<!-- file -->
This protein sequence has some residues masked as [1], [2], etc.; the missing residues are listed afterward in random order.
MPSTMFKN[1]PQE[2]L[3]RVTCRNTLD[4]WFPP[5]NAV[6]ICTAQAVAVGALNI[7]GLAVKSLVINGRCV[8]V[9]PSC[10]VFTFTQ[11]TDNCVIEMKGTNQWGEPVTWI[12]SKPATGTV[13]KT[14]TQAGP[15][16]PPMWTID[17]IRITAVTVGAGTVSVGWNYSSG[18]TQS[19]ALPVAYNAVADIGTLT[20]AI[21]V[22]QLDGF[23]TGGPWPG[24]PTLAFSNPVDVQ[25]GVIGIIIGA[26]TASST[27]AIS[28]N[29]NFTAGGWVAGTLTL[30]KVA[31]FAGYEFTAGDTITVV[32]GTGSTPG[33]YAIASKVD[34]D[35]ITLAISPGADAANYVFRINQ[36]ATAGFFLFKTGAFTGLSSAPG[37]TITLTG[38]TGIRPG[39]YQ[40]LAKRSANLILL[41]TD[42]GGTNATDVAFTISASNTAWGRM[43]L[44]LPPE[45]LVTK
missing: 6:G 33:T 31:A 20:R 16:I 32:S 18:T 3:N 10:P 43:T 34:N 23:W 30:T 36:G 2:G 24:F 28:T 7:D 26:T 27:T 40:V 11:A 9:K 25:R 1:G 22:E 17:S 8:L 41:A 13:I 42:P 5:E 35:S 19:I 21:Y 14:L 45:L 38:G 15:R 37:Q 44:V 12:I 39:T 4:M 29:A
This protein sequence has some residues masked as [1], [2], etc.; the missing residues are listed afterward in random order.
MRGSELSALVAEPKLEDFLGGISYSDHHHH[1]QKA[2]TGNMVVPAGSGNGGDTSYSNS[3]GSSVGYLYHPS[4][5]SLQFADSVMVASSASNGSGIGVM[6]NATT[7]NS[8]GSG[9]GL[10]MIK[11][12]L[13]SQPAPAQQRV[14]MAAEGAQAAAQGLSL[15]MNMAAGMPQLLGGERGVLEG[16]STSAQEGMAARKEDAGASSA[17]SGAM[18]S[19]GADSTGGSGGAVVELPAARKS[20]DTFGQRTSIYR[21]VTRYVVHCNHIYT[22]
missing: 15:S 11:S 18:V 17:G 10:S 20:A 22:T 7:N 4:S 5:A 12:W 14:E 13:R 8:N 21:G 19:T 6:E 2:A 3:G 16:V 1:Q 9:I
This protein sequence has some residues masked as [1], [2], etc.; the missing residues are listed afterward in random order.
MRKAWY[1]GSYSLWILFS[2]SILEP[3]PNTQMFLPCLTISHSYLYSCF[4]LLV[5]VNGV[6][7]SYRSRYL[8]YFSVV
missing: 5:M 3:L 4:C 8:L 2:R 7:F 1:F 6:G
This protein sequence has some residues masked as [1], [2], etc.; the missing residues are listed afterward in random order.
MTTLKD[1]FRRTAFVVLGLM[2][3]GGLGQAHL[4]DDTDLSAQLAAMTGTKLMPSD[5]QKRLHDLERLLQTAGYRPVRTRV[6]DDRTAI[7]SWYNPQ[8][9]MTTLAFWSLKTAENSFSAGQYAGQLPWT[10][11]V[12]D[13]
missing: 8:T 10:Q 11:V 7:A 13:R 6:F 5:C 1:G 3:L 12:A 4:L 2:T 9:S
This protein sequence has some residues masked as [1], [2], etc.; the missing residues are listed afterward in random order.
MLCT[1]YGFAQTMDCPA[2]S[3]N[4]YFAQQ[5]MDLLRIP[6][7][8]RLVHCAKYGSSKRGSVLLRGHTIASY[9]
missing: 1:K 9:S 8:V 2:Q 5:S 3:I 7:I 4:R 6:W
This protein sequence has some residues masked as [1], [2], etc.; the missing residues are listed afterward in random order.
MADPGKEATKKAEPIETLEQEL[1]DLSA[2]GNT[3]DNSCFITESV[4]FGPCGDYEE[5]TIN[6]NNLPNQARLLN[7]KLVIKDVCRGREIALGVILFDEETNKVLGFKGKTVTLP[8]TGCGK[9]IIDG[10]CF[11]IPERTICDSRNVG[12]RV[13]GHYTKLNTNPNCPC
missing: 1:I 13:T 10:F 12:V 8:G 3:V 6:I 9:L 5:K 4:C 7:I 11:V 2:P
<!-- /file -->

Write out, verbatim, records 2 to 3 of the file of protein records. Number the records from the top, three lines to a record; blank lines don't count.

This protein sequence has some residues masked as [1], [2], etc.; the missing residues are listed afterward in random order.
MRGSELSALVAEPKLEDFLGGISYSDHHHH[1]QKA[2]TGNMVVPAGSGNGGDTSYSNS[3]GSSVGYLYHPS[4][5]SLQFADSVMVASSASNGSGIGVM[6]NATT[7]NS[8]GSG[9]GL[10]MIK[11][12]L[13]SQPAPAQQRV[14]MAAEGAQAAAQGLSL[15]MNMAAGMPQLLGGERGVLEG[16]STSAQEGMAARKEDAGASSA[17]SGAM[18]S[19]GADSTGGSGGAVVELPAARKS[20]DTFGQRTSIYR[21]VTRYVVHCNHIYT[22]
missing: 15:S 11:S 18:V 17:G 10:S 20:A 22:T 7:N 4:S 5:A 12:W 14:E 13:R 8:N 21:G 19:T 6:E 2:A 3:G 16:V 1:Q 9:I
This protein sequence has some residues masked as [1], [2], etc.; the missing residues are listed afterward in random order.
MRKAWY[1]GSYSLWILFS[2]SILEP[3]PNTQMFLPCLTISHSYLYSCF[4]LLV[5]VNGV[6][7]SYRSRYL[8]YFSVV
missing: 5:M 3:L 4:C 8:L 2:R 7:F 1:F 6:G